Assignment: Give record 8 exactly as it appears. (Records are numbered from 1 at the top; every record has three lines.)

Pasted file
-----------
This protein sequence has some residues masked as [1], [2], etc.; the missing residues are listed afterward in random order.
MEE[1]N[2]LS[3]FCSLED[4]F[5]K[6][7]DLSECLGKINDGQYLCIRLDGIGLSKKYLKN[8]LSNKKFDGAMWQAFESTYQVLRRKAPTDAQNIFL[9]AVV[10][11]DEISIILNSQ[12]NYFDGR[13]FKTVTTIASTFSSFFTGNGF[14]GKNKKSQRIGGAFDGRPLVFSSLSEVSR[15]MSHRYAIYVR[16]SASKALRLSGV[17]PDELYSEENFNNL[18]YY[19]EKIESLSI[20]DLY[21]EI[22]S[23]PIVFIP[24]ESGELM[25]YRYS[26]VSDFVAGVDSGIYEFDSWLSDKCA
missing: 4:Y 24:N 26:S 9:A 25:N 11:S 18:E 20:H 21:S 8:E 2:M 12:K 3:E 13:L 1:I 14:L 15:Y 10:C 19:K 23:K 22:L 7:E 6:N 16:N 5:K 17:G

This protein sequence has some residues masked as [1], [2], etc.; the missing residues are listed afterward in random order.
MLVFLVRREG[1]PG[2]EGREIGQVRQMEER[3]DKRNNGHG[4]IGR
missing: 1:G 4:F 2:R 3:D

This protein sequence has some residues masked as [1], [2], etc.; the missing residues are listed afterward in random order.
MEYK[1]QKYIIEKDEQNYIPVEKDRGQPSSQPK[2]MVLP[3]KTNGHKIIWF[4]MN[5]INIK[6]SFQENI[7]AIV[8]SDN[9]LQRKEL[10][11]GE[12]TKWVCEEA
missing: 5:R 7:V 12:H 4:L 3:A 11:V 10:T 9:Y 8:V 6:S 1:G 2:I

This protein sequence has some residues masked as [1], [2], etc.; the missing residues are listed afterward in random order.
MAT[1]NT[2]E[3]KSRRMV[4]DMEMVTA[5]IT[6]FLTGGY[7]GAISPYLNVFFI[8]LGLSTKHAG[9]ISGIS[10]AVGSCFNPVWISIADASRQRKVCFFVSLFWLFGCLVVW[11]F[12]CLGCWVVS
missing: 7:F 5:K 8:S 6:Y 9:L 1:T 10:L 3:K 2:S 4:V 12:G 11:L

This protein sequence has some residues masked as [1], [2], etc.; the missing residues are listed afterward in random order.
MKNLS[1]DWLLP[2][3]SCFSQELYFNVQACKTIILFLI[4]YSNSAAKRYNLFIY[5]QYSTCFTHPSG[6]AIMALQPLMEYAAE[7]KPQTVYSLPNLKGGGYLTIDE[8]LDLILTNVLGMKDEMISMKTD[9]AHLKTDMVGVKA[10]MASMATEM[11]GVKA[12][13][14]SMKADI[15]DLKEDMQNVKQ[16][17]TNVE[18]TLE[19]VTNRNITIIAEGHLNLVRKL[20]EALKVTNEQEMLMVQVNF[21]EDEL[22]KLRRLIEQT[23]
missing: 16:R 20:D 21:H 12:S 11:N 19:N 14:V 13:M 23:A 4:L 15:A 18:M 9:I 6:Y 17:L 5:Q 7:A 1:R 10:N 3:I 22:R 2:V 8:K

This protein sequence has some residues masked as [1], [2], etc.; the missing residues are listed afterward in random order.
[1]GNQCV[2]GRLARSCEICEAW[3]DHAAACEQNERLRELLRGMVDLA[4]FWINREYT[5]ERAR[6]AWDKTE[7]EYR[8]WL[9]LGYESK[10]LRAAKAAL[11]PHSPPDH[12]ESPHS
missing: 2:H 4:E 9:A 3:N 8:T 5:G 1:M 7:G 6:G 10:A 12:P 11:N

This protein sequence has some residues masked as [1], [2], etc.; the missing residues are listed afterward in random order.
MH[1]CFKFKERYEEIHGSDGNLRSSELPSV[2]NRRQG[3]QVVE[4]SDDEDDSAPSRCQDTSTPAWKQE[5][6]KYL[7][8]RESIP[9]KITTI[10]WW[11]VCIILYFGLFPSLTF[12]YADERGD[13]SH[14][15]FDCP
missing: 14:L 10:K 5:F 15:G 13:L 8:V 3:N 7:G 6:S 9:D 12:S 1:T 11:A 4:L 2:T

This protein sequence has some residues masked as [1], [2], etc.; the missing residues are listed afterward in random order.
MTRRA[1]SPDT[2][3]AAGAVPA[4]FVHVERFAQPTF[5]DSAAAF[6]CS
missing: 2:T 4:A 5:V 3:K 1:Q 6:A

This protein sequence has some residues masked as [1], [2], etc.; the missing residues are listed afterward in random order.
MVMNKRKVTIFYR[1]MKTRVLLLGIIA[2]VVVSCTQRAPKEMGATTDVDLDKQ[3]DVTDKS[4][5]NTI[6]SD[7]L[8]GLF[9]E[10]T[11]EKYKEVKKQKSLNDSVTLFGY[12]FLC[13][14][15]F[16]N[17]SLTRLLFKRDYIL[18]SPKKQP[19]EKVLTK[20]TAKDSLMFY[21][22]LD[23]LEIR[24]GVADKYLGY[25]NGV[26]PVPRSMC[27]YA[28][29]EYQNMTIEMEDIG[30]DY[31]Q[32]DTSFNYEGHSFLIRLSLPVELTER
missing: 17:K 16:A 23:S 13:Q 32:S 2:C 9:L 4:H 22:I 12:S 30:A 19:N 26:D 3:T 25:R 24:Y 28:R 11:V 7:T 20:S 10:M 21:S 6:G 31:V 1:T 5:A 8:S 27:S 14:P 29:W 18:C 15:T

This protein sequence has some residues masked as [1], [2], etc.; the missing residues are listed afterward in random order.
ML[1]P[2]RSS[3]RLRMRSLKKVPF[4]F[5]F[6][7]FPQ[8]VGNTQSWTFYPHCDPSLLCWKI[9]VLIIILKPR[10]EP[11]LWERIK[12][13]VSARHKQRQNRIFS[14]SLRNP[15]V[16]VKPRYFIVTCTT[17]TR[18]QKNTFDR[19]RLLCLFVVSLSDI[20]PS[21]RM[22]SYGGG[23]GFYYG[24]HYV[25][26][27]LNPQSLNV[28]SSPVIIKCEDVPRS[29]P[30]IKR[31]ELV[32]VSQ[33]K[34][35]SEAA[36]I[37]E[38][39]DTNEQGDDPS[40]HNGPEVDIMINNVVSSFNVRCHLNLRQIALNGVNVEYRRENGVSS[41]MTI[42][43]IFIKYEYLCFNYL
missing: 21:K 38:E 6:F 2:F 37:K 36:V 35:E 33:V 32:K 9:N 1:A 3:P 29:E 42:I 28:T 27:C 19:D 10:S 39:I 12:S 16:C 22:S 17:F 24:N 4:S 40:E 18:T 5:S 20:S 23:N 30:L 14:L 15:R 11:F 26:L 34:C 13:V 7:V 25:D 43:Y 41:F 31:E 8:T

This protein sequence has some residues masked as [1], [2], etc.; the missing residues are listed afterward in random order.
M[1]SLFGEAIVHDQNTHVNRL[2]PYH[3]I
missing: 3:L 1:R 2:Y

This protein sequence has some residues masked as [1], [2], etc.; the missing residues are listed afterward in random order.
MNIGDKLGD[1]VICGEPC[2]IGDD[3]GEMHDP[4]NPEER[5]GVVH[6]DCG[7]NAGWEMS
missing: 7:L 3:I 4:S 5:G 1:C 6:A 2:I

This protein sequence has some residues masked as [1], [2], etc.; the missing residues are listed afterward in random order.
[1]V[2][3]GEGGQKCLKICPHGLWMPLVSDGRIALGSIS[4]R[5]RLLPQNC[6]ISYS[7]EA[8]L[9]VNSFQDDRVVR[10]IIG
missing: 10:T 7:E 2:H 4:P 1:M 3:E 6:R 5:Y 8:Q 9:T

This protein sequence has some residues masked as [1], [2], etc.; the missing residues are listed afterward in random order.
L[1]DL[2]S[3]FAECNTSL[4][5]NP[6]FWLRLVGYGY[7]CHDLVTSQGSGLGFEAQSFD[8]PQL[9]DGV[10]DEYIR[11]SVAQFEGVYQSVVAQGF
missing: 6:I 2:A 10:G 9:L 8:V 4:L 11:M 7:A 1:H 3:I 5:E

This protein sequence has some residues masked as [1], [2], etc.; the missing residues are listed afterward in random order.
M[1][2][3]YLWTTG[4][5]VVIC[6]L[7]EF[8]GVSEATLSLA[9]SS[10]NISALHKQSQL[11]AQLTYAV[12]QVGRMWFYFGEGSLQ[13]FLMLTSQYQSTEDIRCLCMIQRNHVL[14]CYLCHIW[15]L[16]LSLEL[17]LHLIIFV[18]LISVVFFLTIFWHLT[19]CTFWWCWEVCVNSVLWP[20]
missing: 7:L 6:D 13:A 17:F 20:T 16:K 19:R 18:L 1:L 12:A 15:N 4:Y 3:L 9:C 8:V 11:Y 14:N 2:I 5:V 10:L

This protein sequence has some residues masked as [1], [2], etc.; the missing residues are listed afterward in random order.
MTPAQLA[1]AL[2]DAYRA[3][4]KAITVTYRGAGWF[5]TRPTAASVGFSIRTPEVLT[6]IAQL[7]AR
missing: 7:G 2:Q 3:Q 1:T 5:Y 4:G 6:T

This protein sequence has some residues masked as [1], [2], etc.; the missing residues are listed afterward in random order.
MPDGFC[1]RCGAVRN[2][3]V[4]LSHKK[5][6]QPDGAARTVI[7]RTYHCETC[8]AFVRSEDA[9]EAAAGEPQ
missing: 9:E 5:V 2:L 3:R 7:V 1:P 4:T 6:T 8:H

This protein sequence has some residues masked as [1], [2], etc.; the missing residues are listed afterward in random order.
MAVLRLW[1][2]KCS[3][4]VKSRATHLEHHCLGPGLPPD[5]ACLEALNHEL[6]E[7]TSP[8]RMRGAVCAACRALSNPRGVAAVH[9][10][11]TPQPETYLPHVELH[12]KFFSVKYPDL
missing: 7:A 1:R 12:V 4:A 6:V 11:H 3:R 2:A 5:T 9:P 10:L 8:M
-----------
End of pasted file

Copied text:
This protein sequence has some residues masked as [1], [2], etc.; the missing residues are listed afterward in random order.
MTRRA[1]SPDT[2][3]AAGAVPA[4]FVHVERFAQPTF[5]DSAAAF[6]CS
missing: 2:T 4:A 5:V 3:K 1:Q 6:A